I have several players in mind who could get promotions, but that will wait for another day.

We've already seen a few moves involving Independent "graduates".

The best sign, at least to this typist's thinking, comes for Chris Coste, who now has a lifetime major league average of .309, even though his first at bat came at age 33. Rod Barajas's presence in Philadelphia this spring probably kept Coste in the minors until midway in the season. Barajas has been released, so barring wintertime trades, that should put Coste in position of continuing to be the No. 2 catcher behind Carlos Ruiz. You should know by now that Coste spent five years in Independent leagues, the last four with his hometown Fargo (ND) Redhawks in the Northern League, before ever getting an opportunity with a major league organization.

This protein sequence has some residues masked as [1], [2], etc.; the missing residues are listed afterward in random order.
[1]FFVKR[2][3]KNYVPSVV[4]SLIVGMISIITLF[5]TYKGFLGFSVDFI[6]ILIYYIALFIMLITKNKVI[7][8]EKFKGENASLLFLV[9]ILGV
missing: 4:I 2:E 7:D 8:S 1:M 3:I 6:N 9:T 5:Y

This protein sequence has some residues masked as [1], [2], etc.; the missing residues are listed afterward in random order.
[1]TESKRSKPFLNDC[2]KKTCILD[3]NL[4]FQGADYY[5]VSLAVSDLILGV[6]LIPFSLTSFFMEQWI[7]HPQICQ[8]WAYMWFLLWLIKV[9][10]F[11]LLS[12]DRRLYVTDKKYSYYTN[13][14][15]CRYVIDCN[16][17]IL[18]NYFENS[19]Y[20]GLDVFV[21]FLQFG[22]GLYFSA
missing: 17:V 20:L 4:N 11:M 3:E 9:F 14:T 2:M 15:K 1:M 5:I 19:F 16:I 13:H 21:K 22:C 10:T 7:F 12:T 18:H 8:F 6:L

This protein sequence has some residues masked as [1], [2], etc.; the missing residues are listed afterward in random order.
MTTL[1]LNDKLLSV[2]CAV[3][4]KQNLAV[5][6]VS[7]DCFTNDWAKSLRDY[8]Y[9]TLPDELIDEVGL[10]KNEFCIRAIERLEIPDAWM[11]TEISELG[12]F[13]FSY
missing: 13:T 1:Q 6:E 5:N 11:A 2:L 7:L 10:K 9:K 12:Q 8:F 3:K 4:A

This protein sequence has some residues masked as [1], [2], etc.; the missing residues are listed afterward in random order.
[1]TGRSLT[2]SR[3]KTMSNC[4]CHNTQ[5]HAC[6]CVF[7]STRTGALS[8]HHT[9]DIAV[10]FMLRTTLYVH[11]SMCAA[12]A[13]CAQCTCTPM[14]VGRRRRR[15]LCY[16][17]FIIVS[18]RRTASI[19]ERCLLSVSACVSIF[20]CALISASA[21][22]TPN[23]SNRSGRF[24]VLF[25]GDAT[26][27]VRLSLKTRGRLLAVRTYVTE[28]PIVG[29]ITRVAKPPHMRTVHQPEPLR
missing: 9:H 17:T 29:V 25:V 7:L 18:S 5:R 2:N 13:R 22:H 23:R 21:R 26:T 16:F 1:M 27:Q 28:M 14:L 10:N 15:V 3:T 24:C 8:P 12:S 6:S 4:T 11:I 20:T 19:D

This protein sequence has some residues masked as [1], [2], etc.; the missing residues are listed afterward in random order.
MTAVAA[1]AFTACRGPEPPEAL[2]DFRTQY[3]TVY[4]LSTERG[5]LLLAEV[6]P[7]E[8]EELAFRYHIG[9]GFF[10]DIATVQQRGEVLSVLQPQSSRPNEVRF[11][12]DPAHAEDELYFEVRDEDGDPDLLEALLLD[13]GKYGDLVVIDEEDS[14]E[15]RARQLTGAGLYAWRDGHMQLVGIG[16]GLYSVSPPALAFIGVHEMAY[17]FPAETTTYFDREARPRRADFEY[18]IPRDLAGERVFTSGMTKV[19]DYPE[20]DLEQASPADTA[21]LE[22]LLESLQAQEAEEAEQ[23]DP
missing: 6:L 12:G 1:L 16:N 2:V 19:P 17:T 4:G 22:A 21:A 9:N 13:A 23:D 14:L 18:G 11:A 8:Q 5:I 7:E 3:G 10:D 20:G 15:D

Three players, all with Atlantic League ties, have been taken off major league rosters in the last few days, although at least two of them could get non-roster invitations to spring training. Jason Simontacchi (Bridgeport, CT as well as Springfield, OH of the Frontier League) was outrighted to Triple-A by Washington and the same fate befell Milwaukee outfielder Mel Stocker (Long Island, NY).

It should soon be known what will become of righthander Kane Davis, who has toiled for both Somerset and Camden, NJ in the Atlantic. He was with Philadelphia for the stretch drive, but the Phillies have designated him for assignment. That means he will either be released or will move to one of the Phils' minor league affiliates. It could be 10 days before the decision is known.

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Tuesday, October 09, 2007


Isn't it neat that the top batting average, the No. 1 on-base percentage and the best runs batted in production in the entire minor league system in 2007 belong to players with strong Independent Baseball backgrounds.